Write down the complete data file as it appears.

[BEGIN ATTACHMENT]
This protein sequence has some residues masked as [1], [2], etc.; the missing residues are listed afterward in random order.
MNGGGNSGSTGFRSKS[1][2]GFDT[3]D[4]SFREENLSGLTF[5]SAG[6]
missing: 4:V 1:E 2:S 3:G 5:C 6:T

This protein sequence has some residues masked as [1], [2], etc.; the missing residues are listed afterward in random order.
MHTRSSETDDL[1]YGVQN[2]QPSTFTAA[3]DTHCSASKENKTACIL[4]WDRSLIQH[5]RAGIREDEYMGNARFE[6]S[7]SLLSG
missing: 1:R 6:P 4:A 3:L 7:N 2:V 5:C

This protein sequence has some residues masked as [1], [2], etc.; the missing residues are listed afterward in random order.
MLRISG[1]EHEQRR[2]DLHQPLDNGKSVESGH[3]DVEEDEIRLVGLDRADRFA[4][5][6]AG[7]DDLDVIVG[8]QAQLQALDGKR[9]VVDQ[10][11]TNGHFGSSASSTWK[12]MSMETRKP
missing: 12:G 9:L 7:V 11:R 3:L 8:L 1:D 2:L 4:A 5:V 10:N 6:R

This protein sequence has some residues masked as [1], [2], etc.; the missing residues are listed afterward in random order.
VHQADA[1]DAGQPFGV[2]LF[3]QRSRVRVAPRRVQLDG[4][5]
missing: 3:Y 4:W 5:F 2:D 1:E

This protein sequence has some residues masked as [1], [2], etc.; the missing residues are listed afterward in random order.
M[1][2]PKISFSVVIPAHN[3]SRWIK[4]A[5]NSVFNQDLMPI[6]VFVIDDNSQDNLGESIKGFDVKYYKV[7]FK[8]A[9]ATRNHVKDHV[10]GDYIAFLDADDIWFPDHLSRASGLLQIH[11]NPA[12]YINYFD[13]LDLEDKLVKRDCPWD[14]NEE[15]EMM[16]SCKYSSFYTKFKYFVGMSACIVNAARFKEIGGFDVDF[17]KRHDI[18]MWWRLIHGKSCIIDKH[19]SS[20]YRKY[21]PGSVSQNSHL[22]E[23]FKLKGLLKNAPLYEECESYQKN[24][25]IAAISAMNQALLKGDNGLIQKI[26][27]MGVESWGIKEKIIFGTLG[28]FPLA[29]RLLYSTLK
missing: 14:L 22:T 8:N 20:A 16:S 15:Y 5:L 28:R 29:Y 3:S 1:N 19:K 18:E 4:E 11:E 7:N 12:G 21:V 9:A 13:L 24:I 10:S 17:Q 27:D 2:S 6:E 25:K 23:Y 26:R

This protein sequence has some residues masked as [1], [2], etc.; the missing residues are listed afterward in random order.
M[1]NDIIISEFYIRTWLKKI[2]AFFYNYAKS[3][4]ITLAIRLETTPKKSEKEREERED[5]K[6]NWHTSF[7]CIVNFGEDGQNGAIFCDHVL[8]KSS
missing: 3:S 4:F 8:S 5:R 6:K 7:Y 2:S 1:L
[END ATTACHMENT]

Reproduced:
This protein sequence has some residues masked as [1], [2], etc.; the missing residues are listed afterward in random order.
MNGGGNSGSTGFRSKS[1][2]GFDT[3]D[4]SFREENLSGLTF[5]SAG[6]
missing: 4:V 1:E 2:S 3:G 5:C 6:T

This protein sequence has some residues masked as [1], [2], etc.; the missing residues are listed afterward in random order.
MHTRSSETDDL[1]YGVQN[2]QPSTFTAA[3]DTHCSASKENKTACIL[4]WDRSLIQH[5]RAGIREDEYMGNARFE[6]S[7]SLLSG
missing: 1:R 6:P 4:A 3:L 7:N 2:V 5:C

This protein sequence has some residues masked as [1], [2], etc.; the missing residues are listed afterward in random order.
MLRISG[1]EHEQRR[2]DLHQPLDNGKSVESGH[3]DVEEDEIRLVGLDRADRFA[4][5][6]AG[7]DDLDVIVG[8]QAQLQALDGKR[9]VVDQ[10][11]TNGHFGSSASSTWK[12]MSMETRKP
missing: 12:G 9:L 7:V 11:R 3:L 8:L 1:D 2:L 4:A 5:V 10:N 6:R

This protein sequence has some residues masked as [1], [2], etc.; the missing residues are listed afterward in random order.
VHQADA[1]DAGQPFGV[2]LF[3]QRSRVRVAPRRVQLDG[4][5]
missing: 3:Y 4:W 5:F 2:D 1:E

This protein sequence has some residues masked as [1], [2], etc.; the missing residues are listed afterward in random order.
M[1][2]PKISFSVVIPAHN[3]SRWIK[4]A[5]NSVFNQDLMPI[6]VFVIDDNSQDNLGESIKGFDVKYYKV[7]FK[8]A[9]ATRNHVKDHV[10]GDYIAFLDADDIWFPDHLSRASGLLQIH[11]NPA[12]YINYFD[13]LDLEDKLVKRDCPWD[14]NEE[15]EMM[16]SCKYSSFYTKFKYFVGMSACIVNAARFKEIGGFDVDF[17]KRHDI[18]MWWRLIHGKSCIIDKH[19]SS[20]YRKY[21]PGSVSQNSHL[22]E[23]FKLKGLLKNAPLYEECESYQKN[24][25]IAAISAMNQALLKGDNGLIQKI[26][27]MGVESWGIKEKIIFGTLG[28]FPLA[29]RLLYSTLK
missing: 14:L 22:T 8:N 20:A 16:S 15:Y 5:L 28:R 29:Y 3:S 1:N 19:K 18:E 4:E 11:E 7:N 12:G 21:V 9:A 13:L 24:I 10:S 17:Q 27:D 2:S 6:E 25:K 23:Y 26:R

This protein sequence has some residues masked as [1], [2], etc.; the missing residues are listed afterward in random order.
M[1]NDIIISEFYIRTWLKKI[2]AFFYNYAKS[3][4]ITLAIRLETTPKKSEKEREERED[5]K[6]NWHTSF[7]CIVNFGEDGQNGAIFCDHVL[8]KSS
missing: 3:S 4:F 8:S 5:R 6:K 7:Y 2:S 1:L